2. I wonder if many, a lot, most people who have lots of books or papers can put their hands on an item. I can pretty much do that in my house, but I don't think I could with all his stuff! I wonder, too, if bereavement or trauma can bring about hoarding like that. Fascinating subject. If I had to choose, I suppose I would choose his place over a sterile, soul-less, empty place.

      Delete
    3. I can often picture a book in my mind and where it should be, only to realize when I go for it that I'm picturing where it was on the shelves before I reworked them two or three times back. And sometimes I go for a book only to remember when I go for it that I culled it from my collection weeks or months ago. It's things like that they make me wonder how he could possibly keep up with where anything was in a shop in which books were literally falling to the floor in bunches.

      A shop like his would always keep me hoping that I might discover some long lost gem that he didn't even know he had. Going to indie bookstores used to be like treasure hunting here in Houston, but in this age of computers, it's really hard to find a real treasure at a bargain price anymore.

      I used to hate to part with a single book, no matter what condition it was in or whether or not I was likely ever to open it again. But I got over that when I realized that if I were to be able to keep bringing new books into the house an equal number of books were going to have to leave the premises. Believe it or not, it gets easier and easier to part with them.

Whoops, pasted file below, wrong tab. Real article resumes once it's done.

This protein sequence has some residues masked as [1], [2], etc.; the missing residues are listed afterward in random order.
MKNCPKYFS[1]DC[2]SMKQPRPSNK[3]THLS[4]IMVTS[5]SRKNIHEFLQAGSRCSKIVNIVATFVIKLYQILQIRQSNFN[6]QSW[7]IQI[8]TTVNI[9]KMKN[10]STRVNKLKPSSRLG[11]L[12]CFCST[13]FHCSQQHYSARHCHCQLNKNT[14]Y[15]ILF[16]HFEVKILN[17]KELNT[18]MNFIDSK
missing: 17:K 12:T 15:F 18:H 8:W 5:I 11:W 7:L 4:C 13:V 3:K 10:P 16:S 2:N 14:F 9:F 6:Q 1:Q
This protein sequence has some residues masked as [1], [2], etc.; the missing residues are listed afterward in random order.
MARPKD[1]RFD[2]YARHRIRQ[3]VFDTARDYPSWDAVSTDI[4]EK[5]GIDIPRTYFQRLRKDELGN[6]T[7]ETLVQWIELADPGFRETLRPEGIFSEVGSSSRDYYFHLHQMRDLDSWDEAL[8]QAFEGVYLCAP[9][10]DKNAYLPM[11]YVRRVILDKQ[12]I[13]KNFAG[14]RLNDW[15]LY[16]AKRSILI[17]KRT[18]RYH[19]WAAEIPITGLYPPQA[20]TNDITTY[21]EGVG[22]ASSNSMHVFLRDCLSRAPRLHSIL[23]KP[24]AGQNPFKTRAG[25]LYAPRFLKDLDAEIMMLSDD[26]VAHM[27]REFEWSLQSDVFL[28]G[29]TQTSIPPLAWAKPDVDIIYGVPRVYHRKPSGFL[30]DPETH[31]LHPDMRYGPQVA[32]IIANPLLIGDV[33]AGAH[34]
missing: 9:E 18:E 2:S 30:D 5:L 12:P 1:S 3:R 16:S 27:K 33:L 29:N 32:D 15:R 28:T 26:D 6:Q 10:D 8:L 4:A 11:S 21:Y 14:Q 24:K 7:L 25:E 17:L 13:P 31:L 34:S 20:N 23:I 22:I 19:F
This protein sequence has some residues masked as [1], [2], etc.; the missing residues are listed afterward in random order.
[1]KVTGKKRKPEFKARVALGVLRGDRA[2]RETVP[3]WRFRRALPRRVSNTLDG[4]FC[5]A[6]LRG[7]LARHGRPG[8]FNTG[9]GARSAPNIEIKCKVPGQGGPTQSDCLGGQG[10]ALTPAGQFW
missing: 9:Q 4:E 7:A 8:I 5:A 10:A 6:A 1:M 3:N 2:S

Delete
  3. I think if I had the money I could make a nice life travelling the world visiting interesting bookshops. I remember a wonderful place, I think it was at Fort McHenry near Baltimore, that specialised in crime books. I could've spent a day in there, easily.

    ReplyDelete
    Replies
    1. Wouldn't that just about be the perfect life, Cath? I don't know that bookstore near Baltimore (I try to avoid getting too close to the city, actually) but we do have a great crime/mystery bookstore in Houston that you would love. It's called Murder by the Book, and it's one of my favorite Houston-area bookstores.

      Delete
    2. Yes, it most certainly would. My husband and I even fantasize sometimes about spending a whole year going around the USA in a campervan. Truthfully I don't think we have it in us to do it but...